As Belichick said, Jones can play quarterback in this league. That’s a given. It’s not for QBs in the draft. Jones is still young enough that a team could believe he has a higher ceiling than a retread such as Derek Carr.


Maybe New Orleans, which has the 29th pick in the first round and 40th pick overall in the second, would be willing to send one of those picks to the Patriots for Jones, whom New Orleans liked coming out of the draft.

Or if old friend Josh McDaniels and the Raiders strike out at quarterback, then Mac could be appealing enough for them to surrender their second-rounder (No. 38 overall).

The reality is that regardless of whether the Patriots starting QB in 2023 is Jones, Garoppolo, or some other non-elite entity, the roster around them requires upgrading. The old “System” of relying on QB play covering up and covering for roster holes and shortcomings is kaput. Belichick has learned that the hard way.

It’s not that Jimmy G is a massive upgrade over Mac. It’s that Jimmy G and the players from the draft capital obtained for Mac would represent a real upgrade.

The Jones-Belichick combination has produced zero playoff wins in two seasons. Is it time for a change?Jim Davis/Globe Staff

The free agent options at the Patriots’ positions of need such as wide receiver and tackle don’t easily fit. The wide receiver class is weak. The tackle class is stronger, but the price tags for players such as Orlando Brown and Mike McGlinchey induce sticker shock.

It would be better to spend money on bringing back Garoppolo and trading Jones. Given that the quarterback market has gone crazy and Daniel Jones is asking for $45 million per season, Garoppolo could be a relative bargain. He would ostensibly accept a discount to rejoin Belichick, speculatively something in the $25 million-$28 million per year range.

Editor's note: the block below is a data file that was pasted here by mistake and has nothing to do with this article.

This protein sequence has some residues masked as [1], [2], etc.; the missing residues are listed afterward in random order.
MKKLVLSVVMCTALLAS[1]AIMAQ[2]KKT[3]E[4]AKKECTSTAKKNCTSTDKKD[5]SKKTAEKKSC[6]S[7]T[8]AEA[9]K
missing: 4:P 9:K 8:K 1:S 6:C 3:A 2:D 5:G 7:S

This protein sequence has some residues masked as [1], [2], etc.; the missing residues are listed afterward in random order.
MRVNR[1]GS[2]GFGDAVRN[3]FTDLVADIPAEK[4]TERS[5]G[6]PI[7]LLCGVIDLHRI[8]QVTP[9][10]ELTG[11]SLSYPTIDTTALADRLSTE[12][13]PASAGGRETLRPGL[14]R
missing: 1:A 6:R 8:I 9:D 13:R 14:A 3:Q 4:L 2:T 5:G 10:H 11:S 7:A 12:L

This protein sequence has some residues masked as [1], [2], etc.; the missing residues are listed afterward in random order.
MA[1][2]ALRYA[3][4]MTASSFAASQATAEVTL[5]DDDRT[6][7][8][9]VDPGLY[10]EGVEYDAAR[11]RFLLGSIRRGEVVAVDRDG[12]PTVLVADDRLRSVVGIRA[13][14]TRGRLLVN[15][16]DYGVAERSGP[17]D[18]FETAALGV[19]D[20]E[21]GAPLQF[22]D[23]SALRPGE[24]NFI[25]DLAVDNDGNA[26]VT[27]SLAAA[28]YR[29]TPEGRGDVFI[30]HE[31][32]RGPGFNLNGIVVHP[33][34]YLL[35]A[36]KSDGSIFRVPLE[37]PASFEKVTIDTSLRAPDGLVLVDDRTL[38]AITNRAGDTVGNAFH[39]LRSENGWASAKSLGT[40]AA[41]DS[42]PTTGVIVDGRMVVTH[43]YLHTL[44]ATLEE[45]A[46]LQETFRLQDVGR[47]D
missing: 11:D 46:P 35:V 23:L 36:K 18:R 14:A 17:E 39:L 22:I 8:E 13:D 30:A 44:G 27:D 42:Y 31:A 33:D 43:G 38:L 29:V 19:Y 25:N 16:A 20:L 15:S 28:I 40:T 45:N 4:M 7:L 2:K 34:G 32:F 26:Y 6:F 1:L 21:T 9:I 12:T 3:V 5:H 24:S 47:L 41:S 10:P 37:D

Plus, he’s familiar with and excelled at running some of the Shanahan-style concepts and college concepts the Patriots tried to install last year, failing spectacularly.

Mac is slated to carry appealing low cap numbers of $4.25 million and $4.6 million in 2023 and 2024. However, the Patriots must decide on picking up his fully-guaranteed fifth-year option after this season. They have until early May of 2024 to do so.

Because Jones made the Pro Bowl as a rookie, he’s eligible for the equivalent of the transition tag as his fifth-year option. Next year, which is what Jones’s option will be based upon, it’s projected to balloon to more than $35 million.

Nothing cripples a team faster than overpaying for a quarterback who doesn’t move the needle.

Dating back to the last five games of his rookie season, including the playoffs, Jones is 7-12 as a starter with 22 TDs and 18 interceptions, a 63.9 percent completion rate, and an 83.1 passer rating.

It appears ownership is more on-board with Jones at this point than Belichick is, with owner Robert Kraft praising Mac in a Fox Business interview this month, saying he’s a “strong believer” in Jones.

That’s a factor in Jones’s favor, since this entire offseason is a Kraft sports production.

But would they really tell Belichick no if he presented the case that he could build a better team by trading Jones?

What the future holds for Jones is unclear. The same could be said of his status as the QB candidate to restore the Patriots to the playoffs.


Christopher L. Gasper is a Globe columnist. He can be reached at Follow him @cgasper and on Instagram @cgaspersports.